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FNA | Family List | FNA Vol. 4 | Chenopodiaceae | Atriplex

20c. Atriplex Linnaeus subg. Pterochiton (Torrey & Frémont) S. L. Welsh, Rhodora. 102: 426. 2001.

Pterochiton Torrey & Frémont in J. C. Frémont, Rep. Exped. Rocky Mts., 318. 1845; Atriplex [unranked] Canescentes Standley; Atriplex [unranked] Confertifoliae Standley; Atriplex sect. Deserticola (Ulbrich) McNeill, Bassett, Crompton & Taschereau; Atriplex [unranked] Nuttallianae Standley; Obione Gaertner sect. Deserticola Ulbrich; Obione subg. Pterochiton (Torrey & Frémont) Ulbrich

Plants typically dioecious, woody, low to tall. Leaves with Kranz anatomy, usually alternate, petiolate or sessile; blade variously shaped, margin entire, hastately lobed, or variously dentate. Staminate flowers in axillary glomerules or more typically in naked terminal spikes or spicate panicles. Pistillate flowers lacking perianth. Fruiting bracteoles sessile or stipitate, united beyond middle to apex, variously shaped, winged or wingless, margin entire or toothed to lobed, faces tuberculate or lacking tubercles. Seeds erect; radicle superior or sublateral (in A. hymenelytra, A. lentiformis, and A. torreyi).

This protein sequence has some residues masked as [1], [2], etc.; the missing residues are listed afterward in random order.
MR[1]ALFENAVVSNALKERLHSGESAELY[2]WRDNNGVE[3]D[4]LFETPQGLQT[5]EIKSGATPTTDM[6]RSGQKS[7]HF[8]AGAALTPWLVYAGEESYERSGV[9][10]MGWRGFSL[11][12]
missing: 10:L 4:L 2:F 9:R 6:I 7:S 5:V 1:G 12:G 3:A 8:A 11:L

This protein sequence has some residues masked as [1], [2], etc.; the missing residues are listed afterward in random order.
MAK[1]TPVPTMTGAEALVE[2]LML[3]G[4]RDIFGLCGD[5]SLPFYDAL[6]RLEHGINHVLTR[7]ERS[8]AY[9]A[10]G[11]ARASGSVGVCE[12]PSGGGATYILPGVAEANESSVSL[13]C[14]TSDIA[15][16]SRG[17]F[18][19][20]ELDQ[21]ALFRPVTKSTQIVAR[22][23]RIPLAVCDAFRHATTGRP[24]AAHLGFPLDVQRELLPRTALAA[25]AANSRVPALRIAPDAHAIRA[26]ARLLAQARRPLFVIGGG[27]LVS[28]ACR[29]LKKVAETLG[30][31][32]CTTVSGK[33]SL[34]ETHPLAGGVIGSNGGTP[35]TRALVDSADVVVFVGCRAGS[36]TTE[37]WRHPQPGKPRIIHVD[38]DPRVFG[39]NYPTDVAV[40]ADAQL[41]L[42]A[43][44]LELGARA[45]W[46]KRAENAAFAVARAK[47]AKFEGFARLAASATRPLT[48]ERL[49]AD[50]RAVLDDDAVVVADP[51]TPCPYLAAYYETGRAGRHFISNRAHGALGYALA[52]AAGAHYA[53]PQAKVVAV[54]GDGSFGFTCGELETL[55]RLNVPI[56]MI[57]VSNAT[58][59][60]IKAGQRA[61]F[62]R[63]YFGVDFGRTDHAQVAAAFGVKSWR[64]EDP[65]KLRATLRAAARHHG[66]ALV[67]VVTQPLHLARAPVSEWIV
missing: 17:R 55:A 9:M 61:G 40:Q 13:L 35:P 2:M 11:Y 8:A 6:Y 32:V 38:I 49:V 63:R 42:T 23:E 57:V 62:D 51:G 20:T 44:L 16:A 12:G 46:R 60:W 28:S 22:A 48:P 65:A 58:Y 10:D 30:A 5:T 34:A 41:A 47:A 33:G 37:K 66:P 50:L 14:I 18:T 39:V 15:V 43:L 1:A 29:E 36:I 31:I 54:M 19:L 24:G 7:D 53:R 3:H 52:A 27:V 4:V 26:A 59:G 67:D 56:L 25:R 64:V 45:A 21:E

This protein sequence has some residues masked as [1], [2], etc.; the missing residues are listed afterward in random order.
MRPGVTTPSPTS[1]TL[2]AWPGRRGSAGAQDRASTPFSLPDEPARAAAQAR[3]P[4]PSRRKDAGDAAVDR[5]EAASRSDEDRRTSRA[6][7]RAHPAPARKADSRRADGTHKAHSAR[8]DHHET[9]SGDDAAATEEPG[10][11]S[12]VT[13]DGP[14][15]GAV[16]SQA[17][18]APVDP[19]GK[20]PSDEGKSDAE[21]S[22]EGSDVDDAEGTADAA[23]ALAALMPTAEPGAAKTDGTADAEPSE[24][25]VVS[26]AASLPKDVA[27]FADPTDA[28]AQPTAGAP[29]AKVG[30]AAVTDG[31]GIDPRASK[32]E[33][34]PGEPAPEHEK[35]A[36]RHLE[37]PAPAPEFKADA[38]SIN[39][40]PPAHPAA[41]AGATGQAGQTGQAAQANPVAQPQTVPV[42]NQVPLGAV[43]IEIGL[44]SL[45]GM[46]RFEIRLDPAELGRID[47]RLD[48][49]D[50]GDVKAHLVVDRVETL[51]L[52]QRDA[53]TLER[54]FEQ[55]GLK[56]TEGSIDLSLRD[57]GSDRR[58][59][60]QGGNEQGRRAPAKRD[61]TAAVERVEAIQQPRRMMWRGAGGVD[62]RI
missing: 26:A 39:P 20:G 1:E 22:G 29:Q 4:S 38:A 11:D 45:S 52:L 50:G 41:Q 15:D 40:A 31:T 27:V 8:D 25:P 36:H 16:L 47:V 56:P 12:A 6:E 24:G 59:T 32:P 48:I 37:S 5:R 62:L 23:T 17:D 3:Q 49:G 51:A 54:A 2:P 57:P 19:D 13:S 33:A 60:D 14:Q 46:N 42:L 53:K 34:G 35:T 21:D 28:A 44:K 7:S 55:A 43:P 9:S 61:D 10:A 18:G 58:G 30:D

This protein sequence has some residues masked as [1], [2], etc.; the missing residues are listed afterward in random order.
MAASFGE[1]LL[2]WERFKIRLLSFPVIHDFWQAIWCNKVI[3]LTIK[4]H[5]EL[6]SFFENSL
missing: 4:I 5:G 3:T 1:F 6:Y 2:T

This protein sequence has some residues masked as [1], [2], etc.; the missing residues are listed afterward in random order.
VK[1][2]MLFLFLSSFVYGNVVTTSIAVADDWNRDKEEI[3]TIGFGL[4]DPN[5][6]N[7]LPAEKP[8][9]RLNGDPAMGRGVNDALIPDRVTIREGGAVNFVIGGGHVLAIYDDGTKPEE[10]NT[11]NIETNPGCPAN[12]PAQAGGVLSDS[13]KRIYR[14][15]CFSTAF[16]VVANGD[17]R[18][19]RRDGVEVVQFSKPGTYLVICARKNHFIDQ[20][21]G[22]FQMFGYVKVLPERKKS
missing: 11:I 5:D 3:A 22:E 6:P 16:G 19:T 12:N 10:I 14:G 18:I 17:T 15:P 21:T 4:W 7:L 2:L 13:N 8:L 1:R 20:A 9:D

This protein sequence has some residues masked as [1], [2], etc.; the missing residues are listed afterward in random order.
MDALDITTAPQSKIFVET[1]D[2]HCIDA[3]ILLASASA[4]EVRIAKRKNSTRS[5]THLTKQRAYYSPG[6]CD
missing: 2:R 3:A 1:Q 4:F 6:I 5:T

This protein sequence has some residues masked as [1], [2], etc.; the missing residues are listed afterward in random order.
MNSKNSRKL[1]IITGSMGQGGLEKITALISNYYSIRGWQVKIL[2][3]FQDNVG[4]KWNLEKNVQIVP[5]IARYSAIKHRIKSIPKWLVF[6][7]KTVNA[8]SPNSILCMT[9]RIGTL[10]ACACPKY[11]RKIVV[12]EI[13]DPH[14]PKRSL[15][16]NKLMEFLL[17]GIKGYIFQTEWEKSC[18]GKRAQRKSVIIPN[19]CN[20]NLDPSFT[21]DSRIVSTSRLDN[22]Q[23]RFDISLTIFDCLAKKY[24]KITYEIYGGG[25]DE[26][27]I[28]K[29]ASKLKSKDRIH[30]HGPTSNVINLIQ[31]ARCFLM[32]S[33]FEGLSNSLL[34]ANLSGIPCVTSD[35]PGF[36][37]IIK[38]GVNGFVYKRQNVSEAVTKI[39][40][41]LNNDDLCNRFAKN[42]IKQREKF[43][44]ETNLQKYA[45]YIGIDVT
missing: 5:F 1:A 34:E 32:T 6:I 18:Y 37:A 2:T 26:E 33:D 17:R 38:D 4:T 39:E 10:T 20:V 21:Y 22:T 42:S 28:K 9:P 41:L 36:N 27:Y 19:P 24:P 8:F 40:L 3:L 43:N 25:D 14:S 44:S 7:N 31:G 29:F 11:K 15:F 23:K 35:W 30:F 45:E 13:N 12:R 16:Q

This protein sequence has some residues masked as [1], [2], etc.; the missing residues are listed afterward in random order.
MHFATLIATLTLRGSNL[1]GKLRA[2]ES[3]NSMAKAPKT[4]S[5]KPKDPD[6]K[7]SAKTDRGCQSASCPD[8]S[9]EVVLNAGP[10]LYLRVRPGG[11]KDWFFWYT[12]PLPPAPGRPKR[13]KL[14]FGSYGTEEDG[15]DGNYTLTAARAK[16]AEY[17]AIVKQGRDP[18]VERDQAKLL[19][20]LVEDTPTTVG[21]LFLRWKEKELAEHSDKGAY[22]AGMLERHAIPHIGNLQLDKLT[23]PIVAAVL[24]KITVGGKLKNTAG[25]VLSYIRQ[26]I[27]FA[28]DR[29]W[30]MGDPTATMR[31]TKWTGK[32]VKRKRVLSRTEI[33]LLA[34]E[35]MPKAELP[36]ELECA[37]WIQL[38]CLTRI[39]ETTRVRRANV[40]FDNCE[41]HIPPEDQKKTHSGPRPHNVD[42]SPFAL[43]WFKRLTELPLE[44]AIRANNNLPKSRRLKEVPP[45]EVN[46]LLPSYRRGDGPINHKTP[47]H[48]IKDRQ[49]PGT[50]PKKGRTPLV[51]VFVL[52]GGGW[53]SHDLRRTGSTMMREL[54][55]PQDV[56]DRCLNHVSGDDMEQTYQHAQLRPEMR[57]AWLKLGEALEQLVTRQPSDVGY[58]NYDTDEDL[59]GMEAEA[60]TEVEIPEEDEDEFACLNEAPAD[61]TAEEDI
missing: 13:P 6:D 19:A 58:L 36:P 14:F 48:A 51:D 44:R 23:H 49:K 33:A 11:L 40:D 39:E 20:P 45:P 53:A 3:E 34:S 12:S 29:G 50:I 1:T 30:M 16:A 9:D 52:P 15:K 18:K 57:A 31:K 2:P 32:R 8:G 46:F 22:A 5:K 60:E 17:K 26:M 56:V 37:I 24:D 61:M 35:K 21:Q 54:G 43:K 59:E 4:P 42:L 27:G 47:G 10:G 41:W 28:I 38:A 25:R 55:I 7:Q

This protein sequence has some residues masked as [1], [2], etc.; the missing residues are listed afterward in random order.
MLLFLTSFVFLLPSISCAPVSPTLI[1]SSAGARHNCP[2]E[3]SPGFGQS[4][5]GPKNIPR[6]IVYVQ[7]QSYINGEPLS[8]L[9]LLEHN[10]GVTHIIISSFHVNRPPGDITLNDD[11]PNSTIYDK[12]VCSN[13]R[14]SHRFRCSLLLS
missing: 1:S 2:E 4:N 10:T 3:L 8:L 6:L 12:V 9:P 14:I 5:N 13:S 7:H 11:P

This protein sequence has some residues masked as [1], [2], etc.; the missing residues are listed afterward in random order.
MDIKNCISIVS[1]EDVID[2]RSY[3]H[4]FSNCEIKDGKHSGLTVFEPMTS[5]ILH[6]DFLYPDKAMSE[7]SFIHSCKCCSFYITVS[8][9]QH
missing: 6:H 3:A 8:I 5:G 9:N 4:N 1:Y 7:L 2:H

Species 14 (14 in the flora): United States, Mexico.

E. Ulbrich (1934) circumscribed section Deserticola to include all of the shrubby species of Atriplex except for Atriplex canescens, which he included within Obione subgenus Pterochiton. The name Deserticola was taken by J. McNeill et al. (1983) to include not only A. canescens per se, but representatives of other groups containing woody taxa, as treated by P. C. Standley. Atriplex canescens is known to form hybrids with numerous other taxa of woody Atriplex. Thus, most of the woody species are in some large part closely allied and capable of hybridization to a greater or lesser extent. Members of the subgenus, despite their near relationships, also show affinities that lead back through time to some ancestor or ancestors common to both them and with those of subgenus Obione. They do not, however, appear to have arisen as end points of evolution from various places within that subgenus, i.e., the subgenus Pterochiton appears to be monophyletic.


Henrickson, J. 1988. A revision of the Atriplex acanthocarpa complex (Chenopodiaceae). SouthW. Naturalist 33: 451-463.


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